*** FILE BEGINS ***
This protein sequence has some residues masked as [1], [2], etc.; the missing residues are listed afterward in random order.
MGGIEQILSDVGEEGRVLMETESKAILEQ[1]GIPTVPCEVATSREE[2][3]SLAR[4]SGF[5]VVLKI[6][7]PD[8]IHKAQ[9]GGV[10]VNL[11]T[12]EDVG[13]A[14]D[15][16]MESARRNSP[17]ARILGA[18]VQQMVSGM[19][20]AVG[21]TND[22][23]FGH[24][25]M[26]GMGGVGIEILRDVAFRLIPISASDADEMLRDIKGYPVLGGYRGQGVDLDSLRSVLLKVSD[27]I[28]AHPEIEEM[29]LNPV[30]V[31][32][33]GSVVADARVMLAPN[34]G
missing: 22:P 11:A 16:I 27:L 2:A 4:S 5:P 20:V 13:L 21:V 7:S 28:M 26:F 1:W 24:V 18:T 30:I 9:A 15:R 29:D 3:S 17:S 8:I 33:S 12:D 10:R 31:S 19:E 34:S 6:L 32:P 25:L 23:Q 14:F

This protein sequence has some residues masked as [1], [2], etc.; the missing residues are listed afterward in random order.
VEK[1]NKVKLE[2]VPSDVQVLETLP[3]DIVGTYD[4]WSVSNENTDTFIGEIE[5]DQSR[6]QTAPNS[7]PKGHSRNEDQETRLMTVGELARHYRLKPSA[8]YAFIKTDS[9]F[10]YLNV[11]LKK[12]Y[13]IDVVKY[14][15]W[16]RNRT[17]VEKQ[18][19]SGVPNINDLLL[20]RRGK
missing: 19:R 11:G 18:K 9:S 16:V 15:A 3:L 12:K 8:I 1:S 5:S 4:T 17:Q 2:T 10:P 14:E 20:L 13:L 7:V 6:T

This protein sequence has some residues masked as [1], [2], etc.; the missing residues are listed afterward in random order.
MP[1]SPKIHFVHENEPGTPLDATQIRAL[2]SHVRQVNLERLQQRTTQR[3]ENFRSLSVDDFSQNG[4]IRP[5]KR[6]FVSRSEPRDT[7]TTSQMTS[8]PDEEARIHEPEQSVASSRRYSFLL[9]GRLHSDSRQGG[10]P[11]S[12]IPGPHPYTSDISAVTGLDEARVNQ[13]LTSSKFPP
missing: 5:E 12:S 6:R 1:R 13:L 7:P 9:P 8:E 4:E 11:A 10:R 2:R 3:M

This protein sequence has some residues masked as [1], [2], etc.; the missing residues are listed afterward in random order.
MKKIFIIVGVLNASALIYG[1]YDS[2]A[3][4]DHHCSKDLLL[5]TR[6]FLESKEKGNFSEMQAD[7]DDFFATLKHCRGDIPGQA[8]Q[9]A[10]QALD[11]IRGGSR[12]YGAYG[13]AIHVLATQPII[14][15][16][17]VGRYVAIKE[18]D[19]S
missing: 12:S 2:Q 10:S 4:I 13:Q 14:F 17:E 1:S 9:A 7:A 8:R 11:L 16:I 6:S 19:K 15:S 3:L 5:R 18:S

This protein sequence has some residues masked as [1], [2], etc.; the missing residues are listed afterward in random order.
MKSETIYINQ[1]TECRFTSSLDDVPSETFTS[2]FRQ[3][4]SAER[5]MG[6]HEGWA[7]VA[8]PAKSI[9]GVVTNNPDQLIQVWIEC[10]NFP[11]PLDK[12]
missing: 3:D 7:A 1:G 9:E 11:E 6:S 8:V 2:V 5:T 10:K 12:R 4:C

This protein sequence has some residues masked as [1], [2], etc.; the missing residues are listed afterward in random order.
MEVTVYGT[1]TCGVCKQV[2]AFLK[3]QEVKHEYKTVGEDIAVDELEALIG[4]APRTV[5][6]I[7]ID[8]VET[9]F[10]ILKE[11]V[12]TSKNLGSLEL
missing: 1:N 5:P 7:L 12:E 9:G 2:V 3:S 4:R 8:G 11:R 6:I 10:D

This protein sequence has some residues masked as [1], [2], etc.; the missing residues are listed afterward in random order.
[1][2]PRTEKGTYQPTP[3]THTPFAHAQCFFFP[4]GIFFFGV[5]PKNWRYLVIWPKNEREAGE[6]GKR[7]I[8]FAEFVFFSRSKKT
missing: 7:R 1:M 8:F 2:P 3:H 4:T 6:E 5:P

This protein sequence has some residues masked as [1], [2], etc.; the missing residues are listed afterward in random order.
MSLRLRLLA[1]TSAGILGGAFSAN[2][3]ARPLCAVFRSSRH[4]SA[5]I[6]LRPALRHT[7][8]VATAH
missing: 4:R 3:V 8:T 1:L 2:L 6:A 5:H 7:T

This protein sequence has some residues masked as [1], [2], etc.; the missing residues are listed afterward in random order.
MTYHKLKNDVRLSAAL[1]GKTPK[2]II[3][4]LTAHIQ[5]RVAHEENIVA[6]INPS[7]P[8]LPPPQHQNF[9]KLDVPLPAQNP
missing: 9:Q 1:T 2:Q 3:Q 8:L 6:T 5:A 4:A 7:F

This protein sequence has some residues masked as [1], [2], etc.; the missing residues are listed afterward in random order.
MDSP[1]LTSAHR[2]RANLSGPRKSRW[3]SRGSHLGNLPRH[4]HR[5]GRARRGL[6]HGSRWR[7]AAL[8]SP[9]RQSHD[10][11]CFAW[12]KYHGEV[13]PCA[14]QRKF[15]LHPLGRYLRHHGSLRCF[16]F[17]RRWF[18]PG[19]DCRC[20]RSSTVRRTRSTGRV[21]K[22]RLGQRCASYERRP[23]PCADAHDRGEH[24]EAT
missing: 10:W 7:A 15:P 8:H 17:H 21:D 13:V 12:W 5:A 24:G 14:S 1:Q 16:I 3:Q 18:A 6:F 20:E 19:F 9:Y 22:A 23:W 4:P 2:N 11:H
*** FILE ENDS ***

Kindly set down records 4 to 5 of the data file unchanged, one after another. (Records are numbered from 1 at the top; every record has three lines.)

This protein sequence has some residues masked as [1], [2], etc.; the missing residues are listed afterward in random order.
MKKIFIIVGVLNASALIYG[1]YDS[2]A[3][4]DHHCSKDLLL[5]TR[6]FLESKEKGNFSEMQAD[7]DDFFATLKHCRGDIPGQA[8]Q[9]A[10]QALD[11]IRGGSR[12]YGAYG[13]AIHVLATQPII[14][15][16][17]VGRYVAIKE[18]D[19]S
missing: 12:S 2:Q 10:S 4:I 13:Q 14:F 17:E 1:S 9:A 7:A 8:R 11:L 16:I 6:S 19:K 15:S 3:L 5:R 18:S

This protein sequence has some residues masked as [1], [2], etc.; the missing residues are listed afterward in random order.
MKSETIYINQ[1]TECRFTSSLDDVPSETFTS[2]FRQ[3][4]SAER[5]MG[6]HEGWA[7]VA[8]PAKSI[9]GVVTNNPDQLIQVWIEC[10]NFP[11]PLDK[12]
missing: 3:D 7:A 1:G 9:E 11:E 6:S 8:V 2:V 5:T 10:K 12:R 4:C